The Canadian Taxpayers Federation (CTF) has crunched the numbers and despite the federal government’s announcement that it’s freezing Employment Insurance taxes for three years, many Canadians’ paycheques will be getting smaller after January 1st as EI and Canada Pension Plan taxes go up.
In its annual New Year’s Tax Changes report, the CTF has calculated that maximum employee EI taxes will go up $23 in 2014 to $914, while the employer’s share of EI payroll tax goes up $31 to $1,279. That means a working couple who each earn at least $48,600 in 2014, will have $4,386 in EI payroll taxes sent to Ottawa on their behalf.
The federal government expects to collect $4.2 billion more in EI taxes in 2014 than they pay out in benefits. Other forecasts peg the EI tax windfall to the government much higher.
“People have compared the government’s EI game to a casino where the house takes a huge cut of the money,” said CTF Federal Director Gregory Thomas. “It’s completely unfair to compare EI to a casino, because you an occasionally win when you give your money to a casino.”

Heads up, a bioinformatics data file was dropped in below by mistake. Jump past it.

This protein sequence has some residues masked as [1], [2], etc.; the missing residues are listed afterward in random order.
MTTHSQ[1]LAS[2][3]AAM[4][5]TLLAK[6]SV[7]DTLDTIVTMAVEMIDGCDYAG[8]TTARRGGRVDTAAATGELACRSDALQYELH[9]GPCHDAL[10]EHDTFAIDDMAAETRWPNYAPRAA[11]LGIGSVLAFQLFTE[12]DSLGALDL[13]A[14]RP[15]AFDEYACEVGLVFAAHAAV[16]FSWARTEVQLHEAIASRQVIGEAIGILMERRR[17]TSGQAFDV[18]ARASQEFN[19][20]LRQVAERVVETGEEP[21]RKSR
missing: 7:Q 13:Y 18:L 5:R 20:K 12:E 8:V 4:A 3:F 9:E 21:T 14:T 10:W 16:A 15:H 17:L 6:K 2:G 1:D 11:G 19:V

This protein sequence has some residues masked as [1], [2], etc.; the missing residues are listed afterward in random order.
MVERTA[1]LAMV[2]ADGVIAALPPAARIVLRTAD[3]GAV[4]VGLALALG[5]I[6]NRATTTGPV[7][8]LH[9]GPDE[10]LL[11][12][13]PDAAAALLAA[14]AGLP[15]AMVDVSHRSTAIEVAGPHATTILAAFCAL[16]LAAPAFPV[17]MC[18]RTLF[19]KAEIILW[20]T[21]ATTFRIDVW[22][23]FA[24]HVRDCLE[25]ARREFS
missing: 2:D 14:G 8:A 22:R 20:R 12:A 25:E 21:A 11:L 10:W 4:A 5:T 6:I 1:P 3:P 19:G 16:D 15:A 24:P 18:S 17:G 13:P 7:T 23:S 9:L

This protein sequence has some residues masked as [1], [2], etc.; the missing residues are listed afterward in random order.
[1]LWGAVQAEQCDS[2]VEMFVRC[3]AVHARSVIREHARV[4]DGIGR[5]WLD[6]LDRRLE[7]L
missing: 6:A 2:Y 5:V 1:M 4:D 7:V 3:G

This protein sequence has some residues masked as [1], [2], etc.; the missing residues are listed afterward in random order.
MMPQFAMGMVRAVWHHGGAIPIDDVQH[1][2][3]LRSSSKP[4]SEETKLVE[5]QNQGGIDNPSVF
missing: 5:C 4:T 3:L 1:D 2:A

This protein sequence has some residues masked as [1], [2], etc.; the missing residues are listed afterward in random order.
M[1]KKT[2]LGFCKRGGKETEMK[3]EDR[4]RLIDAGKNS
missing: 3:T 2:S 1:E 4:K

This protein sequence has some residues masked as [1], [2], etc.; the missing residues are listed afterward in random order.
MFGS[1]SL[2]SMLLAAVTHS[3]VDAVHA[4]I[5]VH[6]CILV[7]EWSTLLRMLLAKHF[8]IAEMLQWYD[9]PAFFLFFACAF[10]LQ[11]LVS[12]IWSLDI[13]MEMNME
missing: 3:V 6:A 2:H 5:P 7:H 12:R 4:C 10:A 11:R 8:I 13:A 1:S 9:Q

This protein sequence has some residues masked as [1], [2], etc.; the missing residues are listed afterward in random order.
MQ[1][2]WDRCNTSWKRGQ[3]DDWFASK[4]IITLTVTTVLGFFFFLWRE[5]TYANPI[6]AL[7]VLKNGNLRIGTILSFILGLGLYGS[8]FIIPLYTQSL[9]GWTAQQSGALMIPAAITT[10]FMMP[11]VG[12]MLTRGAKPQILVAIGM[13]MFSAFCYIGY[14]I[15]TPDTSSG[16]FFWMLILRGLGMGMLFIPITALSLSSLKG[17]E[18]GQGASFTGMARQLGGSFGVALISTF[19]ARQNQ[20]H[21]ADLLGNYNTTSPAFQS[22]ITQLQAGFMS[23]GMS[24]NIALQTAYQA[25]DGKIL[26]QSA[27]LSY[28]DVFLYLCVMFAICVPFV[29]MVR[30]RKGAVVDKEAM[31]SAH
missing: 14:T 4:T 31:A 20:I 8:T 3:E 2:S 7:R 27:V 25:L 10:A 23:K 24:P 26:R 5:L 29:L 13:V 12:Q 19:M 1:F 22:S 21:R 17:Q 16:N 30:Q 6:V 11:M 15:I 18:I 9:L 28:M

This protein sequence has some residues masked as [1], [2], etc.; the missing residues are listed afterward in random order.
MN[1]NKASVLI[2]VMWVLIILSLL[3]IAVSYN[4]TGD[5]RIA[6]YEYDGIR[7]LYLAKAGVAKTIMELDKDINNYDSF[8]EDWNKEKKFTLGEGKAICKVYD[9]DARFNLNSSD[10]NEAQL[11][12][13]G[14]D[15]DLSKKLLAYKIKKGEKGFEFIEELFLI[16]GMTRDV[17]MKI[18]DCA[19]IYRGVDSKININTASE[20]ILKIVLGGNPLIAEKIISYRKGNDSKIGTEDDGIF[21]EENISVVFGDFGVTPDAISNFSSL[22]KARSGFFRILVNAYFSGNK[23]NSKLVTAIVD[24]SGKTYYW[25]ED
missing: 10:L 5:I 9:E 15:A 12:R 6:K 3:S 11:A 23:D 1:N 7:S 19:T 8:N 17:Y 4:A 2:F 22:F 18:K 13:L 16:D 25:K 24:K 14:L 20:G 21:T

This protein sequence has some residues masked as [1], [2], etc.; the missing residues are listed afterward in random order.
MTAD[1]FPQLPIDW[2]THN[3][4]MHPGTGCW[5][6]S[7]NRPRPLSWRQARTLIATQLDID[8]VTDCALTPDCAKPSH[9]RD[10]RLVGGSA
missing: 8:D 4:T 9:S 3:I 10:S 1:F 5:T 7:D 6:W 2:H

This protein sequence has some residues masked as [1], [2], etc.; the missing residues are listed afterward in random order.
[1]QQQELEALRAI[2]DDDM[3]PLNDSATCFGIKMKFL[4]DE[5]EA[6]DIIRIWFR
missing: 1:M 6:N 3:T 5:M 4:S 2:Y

Thomas noted that for every dollar paid out in EI benefits, the government spends 11 cents on administration.
The maximum employee Canada Pension Plan payroll tax rises $70 to $2,426, for employees earning at least $52,500 a year. Employers match employees’ CPP payroll taxes dollar for dollar, pushing the total CPP payroll tax haul to $4,856.
In B.C., the province is increasing the Medical Services Premium tax for the fifth consecutive year. A family will now pay $138.50 a month in MSP tax, up 28 per cent since 2010. This tax grab wipes out any savings from B.C.’s low rate of inflation.
For a family making $80,000 a year in B.C., the total tax increase is $73 in 2014 – not including approved ICBC, BC Hydro and BC Ferries rate hikes, or municipal property tax increases.
“It’s another year of taxpayers falling further behind in British Columbia,” said CTF B.C. Director Jordan Bateman. “Anyone making more than $25,000 a year in B.C. will lose ground in 2014, thanks mainly to the province’s continued MSP tax grab.”
The federal government has introduced a new tax credit for first time donors to a registered charity. They will receive a credit of 40 per cent of the first $200 they donate, rather than 15 per cent. The credit for donations over $200 goes to 54 per cent for first time donors, rather than previous 29 per cent.
CTF calculations for the tax changes that will be occurring on January 1st for 26 different income and family scenarios can be found here: http://www.taxpayer.com/media/2014_New_Years_Tax_Changes_Backgrounder.pdf